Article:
The Digestive System

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  • Digestive System
    • Many of the molecules in our food are polymers and so are insoluble (can't be absorbed directly by the bloodstream) so have to be catalysed by digestive enzymes
    • Organs
      • The Small Intestine: 2 main parts = duodenum and ileum. Chyme is moved along by peristalsis. In the dd. bile and pancreatic juice neutralise acidity of chyme and break into smaller molecules. In the ileum, the smaller molecules are then absorbed through the villi that line the gut wall.
      • The Stomach: Is a small sac with lots of folds allowing stomach to expand. Can hold up to 4 litres of food/liqid. Entrance and exit are controlled by sphincter muscles. Stomach walls produce gastric juice which helps break down food. Peristalsis of the stomach turns food into chyme.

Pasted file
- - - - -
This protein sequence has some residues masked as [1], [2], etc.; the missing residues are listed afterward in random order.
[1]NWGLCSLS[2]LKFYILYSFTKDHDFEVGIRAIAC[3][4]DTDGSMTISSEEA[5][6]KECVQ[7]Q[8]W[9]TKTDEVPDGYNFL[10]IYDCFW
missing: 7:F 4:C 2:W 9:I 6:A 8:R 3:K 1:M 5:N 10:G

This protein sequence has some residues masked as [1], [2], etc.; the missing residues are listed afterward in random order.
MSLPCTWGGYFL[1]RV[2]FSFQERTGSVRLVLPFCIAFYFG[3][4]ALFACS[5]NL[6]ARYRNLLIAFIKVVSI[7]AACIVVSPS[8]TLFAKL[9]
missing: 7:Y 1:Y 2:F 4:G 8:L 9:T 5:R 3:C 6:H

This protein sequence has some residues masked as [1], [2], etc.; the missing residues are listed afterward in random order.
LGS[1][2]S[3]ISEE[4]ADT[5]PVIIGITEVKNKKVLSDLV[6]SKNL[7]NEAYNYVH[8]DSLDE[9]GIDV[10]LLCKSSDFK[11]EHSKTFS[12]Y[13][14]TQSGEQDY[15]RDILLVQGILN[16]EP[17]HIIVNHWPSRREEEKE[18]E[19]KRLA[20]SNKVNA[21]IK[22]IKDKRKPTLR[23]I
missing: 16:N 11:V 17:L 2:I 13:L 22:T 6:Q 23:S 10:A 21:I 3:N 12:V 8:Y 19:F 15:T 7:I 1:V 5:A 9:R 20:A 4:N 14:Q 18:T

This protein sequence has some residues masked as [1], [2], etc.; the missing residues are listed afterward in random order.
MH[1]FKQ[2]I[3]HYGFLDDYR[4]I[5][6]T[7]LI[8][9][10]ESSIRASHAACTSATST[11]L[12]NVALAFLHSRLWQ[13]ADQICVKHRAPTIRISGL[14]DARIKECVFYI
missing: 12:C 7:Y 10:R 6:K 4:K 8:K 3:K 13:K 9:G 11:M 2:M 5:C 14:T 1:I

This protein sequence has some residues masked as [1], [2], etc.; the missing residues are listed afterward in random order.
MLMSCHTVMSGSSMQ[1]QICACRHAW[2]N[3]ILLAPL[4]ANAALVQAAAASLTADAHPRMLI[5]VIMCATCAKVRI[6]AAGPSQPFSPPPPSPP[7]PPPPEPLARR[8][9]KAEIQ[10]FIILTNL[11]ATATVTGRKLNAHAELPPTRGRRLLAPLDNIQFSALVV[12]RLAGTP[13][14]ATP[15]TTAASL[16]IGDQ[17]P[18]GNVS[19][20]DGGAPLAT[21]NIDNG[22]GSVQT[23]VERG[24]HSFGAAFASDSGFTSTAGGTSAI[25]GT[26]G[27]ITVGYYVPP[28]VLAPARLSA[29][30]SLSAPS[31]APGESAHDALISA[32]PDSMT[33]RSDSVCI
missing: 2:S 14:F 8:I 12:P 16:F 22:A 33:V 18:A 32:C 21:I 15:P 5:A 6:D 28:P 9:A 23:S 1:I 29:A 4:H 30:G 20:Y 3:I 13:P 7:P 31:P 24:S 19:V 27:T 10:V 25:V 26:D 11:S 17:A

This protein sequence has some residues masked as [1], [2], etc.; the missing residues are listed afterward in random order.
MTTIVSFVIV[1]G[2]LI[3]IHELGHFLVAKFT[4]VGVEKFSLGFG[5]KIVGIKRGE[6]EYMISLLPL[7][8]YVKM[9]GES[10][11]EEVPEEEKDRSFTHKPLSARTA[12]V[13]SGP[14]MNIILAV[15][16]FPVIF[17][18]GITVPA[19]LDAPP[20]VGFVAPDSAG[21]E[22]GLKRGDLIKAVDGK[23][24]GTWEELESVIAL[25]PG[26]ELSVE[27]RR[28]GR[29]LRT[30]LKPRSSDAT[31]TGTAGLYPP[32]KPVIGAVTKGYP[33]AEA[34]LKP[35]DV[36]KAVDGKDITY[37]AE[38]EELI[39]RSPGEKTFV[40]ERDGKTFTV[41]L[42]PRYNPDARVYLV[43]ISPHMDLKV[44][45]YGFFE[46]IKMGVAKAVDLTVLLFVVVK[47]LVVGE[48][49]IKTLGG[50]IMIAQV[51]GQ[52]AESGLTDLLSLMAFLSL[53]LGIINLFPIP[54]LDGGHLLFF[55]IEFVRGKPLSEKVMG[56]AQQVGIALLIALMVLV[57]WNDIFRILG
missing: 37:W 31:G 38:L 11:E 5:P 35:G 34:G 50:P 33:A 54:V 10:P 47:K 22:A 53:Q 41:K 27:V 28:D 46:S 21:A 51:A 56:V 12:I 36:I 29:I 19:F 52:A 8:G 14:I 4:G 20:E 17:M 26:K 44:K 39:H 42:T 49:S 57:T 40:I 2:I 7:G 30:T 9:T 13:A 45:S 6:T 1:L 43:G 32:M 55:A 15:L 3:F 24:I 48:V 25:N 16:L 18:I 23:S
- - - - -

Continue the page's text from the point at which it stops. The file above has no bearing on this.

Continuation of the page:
• Large Intestine: (colon) absorbs water, salts and minerals. Has folded wall for absorption. Bacteria decompose undigested nutrients.
      • Oesophagus: Tube that takes food from mouth to stomach using muscle contractions caled peristalsis. Mucus is secreted for lubrication.
      • Rectum: Faeces are stored here then pass through the sphincter muscles at the anus during defecation.
    • Pancreas: releases pancreatic juice (contains amylase, trypsin, chymotrypsin, lipase) into the duodenum through the pancreatic duct. Contain sodium hydrogencarbonate neutralises stomach acids.
    • Salivary Glands: 3 main pairs of salivary glands in the mouth. They secrete saliva (consists of mucus, mineral salts, salivary amylase).
      • Salivary Amylase breaks down starch into maltos.
    • Enzymes help us to digest food molecules
      • CARBO-HYDRASES catalyse the hydrolysis of carbohydrates
      • PROTEASES catalyse the hydrolysis of proteins


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